While you can read more about how this works, in short we are creating a template to create a single replica deployment and then a service from that deployment. That deployment we are going to create is going to use an image located at ‘ sanjaysrepo.azurecr.io/quotesgenerator:linux‘. Now to access the image AKS needs a credential. Here we are providing the name of the credential as ‘ quotesregistrykey‘. To create the named credential execute the below command after fetching your ACR’s user credentials.
kubectl create secret docker-registry quotesregistrykey –docker-server=https://sanjaysrepo.azurecr.io –docker-username=your-ACR-registry-user-name –docker-password=your-ACR-registry-user-password –email@example.com
Once this is done, we are good to deploy our application in the cluster. So, let’s go back to Shell & execute this command.
kubectl create -f quotes.yaml
While the service is being created you can watch the status by executing the below command. Wait until a public IP is added in the <EXTERNAL_IP> column (press Ctrl+C to get out of the waiting mode).
kubectl get service quotes –watch
So ideally, now Azure is creating two new resources for you, one is a load balancer and another one is a public IP to expose your service over port 80 (specified in the YAML file).
Once you see that an external IP is assigned, we are done :). Go ahead and try to browse/fiddler the URL ‘ http://<<public-ip>>/api/quotes/12‘, you should see output with a 200 status.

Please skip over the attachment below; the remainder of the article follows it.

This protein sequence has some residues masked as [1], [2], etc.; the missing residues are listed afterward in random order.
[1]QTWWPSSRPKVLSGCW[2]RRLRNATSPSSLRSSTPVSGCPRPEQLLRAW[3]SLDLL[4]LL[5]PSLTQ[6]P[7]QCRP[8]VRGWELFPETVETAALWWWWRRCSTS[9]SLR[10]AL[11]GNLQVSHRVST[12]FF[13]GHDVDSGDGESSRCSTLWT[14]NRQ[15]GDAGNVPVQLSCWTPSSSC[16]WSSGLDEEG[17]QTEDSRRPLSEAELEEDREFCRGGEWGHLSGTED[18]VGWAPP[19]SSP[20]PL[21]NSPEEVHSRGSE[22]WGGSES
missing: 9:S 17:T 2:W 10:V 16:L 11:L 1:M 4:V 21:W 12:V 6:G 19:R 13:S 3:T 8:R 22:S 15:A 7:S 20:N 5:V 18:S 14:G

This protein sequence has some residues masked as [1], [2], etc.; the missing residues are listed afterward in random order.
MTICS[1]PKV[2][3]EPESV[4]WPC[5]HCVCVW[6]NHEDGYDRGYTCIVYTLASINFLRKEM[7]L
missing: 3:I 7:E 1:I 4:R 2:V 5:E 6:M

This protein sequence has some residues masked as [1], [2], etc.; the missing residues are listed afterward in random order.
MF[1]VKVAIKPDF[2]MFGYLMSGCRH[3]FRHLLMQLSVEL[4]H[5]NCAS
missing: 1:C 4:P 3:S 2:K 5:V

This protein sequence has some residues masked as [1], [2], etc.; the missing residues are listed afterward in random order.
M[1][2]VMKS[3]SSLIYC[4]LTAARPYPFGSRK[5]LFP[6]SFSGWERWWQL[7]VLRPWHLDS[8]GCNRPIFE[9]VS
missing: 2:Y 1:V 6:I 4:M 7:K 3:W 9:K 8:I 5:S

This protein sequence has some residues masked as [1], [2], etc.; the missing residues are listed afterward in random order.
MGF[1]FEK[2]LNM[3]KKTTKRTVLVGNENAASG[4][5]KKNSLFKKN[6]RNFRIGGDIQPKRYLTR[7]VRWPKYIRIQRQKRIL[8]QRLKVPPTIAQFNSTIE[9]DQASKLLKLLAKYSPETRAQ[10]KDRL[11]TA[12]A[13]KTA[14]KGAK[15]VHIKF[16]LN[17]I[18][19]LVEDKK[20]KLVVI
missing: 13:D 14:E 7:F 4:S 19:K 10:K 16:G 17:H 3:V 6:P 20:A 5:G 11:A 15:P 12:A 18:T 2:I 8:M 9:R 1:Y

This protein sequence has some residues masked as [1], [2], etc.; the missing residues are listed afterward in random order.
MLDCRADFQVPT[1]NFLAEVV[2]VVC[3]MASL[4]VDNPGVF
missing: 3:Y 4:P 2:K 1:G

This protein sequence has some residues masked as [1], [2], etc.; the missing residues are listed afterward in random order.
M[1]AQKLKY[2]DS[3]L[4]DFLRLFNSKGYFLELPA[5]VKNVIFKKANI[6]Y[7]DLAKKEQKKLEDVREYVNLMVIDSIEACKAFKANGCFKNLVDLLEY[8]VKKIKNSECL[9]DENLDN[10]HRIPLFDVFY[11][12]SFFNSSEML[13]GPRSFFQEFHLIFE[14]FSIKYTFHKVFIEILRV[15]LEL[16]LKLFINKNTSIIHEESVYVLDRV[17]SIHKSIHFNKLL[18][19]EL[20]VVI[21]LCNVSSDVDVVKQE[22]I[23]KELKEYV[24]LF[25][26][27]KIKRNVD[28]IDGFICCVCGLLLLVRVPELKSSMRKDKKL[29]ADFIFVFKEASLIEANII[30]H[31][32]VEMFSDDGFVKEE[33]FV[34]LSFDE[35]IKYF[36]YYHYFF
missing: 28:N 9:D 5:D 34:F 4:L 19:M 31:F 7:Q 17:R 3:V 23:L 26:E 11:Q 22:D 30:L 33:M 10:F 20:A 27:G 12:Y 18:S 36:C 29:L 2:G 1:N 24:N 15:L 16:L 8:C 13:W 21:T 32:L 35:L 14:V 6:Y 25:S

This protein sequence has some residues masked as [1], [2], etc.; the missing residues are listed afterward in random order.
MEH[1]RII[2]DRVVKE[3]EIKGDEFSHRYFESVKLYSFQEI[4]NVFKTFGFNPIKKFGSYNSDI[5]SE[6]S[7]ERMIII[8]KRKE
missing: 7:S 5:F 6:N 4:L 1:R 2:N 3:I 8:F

So we just deployed an instance of our app and it’s running a single replica as of now (though we have created 2 nodes for our service). If you execute the URL from fiddler multiple times, you will always see only a single machine name in the output in all the 5 requests that we did below.
So now let’s scale up it a bit.
The easiest way to scale up the instances is to execute the below command.
- kubectl scale deployment quotes –replicas=5
Now, you can check the deployment & see all 5 instances are up & running (after a few moments)
To verify just go back to fiddler and fetch the same URL quickly multiple times. Ideally, you should see different machine names now.
Now just for curiosity you can actually use ‘ kubectl describe pod pod-name‘ against all 5 pods that we just created & check their distribution among the 2 VM nodes.
Cool! We are almost done. Last few commands for daily uses.
- kubectl scale deployment your-deployment-name –replicas=2
- az aks scale –resource-group=kubernetes –name=quotesservice –node-count 3
[Optional] Create a public/private SSH key
If you remember we used ‘–generate-ssh-keys‘ param as part of ‘ az aks create‘ command. To use your own/previously created SSH, you can make use of ‘–ssh-key-value‘ param. Here we shall see how easily we can create an SSH key by using Bash for Windows. So first fire up Bash for Windows and navigate to root directory then simply execute the following command. You can provide a path and secret when prompted else just keep pressing enter.
ssh-keygen -t rsa -C “firstname.lastname@example.org”
Hope we have learned something about AKS (and a few other things :)) today. Let me know if you face any issues or you have any suggestions/questions.
BTW remember to delete the resources on Azure.
Article by channel:
Everything you need to know about Digital Transformation
The best articles, news and events direct to your inbox
Read more articles tagged: Cloud